Too Much Risk?

By Robert Bach, Grubb & Ellis Co.

The economy may be downshifting, but you wouldn't know it by looking at the commercial real estate investment market.

The economy may be downshifting, but you wouldn’t know it by looking at the commercial real estate investment market, where Real Capital Analytics reports that the dollar volume of sales through the first four months of this year is 87 percent ahead of the same period in 2010. The rule-of-thumb forecast put forward by analysts at the end of last year was for a 50 percent increase in 2011, so the market is well-ahead of projections through the first one-third of this year.

Sales of core assets remain strong, while investors are gradually embracing riskier assets – properties in selected secondary markets, properties with less-stable rent rolls, a block or two off “Main and Main,” etc. Although many properties remain in distress, banks loosened their lending standards in the first quarter of 2011 following 20 consecutive quarters of tightening, and CMBS lending is expected to reach $40 to $50 billion this year compared with $12 billion last year and $3 billion in 2009. The 10-year Treasury note is again flirting with the 3 percent threshold, having moved lower by about 50 basis points in the past six weeks. This surprised many bond investors who thought yields would be headed higher as the economy gained momentum. The trouble with that scenario, however, is that the economy has lost momentum so far this year with first quarter GDP mired at a disappointing 1.8 percent at a seasonally adjusted annualized rate, down from the fourth quarter reading of 3.1 percent.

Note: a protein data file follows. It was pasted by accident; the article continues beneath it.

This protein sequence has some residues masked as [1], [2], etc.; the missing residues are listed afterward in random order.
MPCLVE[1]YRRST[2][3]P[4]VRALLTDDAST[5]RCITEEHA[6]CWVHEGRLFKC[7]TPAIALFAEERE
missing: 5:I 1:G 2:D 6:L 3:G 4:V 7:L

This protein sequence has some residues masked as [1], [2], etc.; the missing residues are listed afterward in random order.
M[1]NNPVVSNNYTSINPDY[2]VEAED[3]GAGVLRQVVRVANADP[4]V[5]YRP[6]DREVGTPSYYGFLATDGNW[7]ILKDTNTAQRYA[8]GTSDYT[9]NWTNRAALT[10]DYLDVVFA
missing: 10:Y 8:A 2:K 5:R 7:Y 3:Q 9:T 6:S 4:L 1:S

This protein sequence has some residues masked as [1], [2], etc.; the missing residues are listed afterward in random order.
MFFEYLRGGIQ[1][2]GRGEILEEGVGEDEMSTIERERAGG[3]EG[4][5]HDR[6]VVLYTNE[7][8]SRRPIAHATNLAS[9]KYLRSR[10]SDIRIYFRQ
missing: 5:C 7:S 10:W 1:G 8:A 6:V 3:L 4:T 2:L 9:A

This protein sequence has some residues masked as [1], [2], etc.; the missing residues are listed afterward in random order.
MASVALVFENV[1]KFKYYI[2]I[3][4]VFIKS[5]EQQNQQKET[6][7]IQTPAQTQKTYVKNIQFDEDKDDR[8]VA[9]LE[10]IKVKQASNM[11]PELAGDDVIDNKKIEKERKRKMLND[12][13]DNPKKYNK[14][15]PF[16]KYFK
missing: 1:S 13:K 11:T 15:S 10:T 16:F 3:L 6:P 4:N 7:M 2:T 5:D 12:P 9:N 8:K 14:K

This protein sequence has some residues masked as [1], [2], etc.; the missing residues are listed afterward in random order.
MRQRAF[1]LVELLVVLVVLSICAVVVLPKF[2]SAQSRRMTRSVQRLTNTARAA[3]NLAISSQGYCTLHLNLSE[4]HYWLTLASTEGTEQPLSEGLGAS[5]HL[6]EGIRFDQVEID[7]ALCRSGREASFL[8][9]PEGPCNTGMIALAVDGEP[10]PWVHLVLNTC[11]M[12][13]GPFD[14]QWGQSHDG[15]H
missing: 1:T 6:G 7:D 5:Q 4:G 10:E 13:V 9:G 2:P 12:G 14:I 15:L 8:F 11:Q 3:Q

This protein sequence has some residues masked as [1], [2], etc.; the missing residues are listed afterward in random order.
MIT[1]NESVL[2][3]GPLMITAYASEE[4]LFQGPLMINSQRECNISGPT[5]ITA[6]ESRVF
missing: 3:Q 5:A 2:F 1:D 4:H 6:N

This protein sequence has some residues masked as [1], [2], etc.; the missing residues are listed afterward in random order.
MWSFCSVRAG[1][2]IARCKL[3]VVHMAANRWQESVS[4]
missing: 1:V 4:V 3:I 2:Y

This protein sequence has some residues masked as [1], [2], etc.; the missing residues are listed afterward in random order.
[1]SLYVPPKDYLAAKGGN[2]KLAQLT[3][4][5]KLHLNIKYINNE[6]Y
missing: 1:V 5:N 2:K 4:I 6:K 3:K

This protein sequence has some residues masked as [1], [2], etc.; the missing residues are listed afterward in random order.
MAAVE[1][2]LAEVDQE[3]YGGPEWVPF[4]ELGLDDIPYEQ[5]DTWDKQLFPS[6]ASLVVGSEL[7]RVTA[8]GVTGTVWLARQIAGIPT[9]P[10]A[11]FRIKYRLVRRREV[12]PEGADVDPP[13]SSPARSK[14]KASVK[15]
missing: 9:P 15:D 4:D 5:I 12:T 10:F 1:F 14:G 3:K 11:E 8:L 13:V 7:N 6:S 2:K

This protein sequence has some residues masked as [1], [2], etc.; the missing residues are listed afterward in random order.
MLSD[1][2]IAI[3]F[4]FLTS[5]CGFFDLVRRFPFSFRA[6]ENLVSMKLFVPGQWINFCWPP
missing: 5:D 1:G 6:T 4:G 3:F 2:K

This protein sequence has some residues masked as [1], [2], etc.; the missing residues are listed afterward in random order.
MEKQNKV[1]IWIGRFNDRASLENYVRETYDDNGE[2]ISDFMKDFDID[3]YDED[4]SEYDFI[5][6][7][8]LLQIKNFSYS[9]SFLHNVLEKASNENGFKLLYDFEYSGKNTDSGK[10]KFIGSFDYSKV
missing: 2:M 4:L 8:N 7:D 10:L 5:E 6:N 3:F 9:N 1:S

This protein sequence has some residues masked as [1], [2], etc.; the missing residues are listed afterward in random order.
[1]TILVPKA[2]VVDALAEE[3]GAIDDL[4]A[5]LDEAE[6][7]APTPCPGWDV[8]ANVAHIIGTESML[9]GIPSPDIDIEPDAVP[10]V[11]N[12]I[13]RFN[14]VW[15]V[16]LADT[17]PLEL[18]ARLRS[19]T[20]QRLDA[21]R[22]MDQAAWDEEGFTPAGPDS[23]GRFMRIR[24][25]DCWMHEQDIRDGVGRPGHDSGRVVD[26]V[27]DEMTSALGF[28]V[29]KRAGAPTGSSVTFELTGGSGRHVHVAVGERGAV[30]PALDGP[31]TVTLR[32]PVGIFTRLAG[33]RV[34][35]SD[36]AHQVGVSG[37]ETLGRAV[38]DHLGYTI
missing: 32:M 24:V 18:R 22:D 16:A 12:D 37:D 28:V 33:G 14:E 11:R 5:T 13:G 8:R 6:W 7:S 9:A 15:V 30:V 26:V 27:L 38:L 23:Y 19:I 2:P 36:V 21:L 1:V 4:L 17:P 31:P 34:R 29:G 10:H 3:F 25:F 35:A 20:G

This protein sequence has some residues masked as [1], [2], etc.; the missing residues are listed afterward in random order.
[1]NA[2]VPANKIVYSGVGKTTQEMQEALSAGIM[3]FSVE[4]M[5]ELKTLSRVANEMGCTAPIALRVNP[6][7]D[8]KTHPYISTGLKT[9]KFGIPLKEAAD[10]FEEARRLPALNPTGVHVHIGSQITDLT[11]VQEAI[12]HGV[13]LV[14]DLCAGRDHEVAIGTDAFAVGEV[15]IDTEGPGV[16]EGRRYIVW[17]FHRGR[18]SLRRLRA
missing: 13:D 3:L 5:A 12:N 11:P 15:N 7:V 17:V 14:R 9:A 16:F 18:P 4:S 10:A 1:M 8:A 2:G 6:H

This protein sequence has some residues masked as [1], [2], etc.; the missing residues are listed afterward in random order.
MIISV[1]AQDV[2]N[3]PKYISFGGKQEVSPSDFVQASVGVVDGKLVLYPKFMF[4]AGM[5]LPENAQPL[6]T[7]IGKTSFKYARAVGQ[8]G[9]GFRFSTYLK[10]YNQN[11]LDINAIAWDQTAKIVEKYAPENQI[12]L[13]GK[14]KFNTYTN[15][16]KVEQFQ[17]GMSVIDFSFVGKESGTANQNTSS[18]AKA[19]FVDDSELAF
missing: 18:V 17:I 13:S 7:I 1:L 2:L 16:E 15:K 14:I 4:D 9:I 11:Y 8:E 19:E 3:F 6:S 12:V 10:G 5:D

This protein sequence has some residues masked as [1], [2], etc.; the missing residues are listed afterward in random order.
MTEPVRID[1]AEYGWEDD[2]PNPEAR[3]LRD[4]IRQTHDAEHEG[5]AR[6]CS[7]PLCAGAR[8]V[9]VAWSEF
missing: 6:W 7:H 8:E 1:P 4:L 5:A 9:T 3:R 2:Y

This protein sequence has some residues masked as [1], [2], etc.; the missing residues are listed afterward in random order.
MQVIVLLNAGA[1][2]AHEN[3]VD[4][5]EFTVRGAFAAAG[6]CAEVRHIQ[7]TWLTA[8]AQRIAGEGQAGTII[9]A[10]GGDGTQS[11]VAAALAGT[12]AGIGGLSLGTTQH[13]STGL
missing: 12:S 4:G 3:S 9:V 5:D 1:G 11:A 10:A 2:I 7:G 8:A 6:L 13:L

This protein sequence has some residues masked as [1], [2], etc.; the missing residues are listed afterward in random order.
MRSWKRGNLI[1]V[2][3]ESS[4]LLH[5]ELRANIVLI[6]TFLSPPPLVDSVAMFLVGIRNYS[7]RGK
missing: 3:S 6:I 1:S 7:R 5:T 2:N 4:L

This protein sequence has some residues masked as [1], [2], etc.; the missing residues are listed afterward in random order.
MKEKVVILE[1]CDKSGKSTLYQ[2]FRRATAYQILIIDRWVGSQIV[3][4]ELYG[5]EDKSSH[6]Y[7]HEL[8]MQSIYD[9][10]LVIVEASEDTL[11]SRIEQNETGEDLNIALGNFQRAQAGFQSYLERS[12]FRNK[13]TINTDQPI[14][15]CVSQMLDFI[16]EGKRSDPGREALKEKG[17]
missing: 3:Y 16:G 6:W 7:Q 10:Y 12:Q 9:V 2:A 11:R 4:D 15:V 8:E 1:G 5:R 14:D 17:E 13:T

While low interest rates are a powerful stimulant for investor demand, are investors getting too aggressive? If the economy continues to weaken, leasing demand for commercial properties will weaken in tandem. Thus, investors will find it harder to make riskier assets pencil out. The Labor Department’s Employment Situation report for May, due out on Friday, will help answer this question. A sub-150,000 reading (less than 150,000 net new payroll jobs added in May) will confirm the slowdown evidenced by other recent indicators. Conversely, a print of 225,000 or greater will suggest that employers are confident enough in their order books to keep adding capacity through this soft patch, which would help keep the leasing market momentum going.

For the time being, the outlook is for more of the same: sluggish economic growth and low interest rates. Investors will gradually broaden their target parameters, taking on risk in bite-sized increments while keeping a wary eye on the steady flow of economic indicators.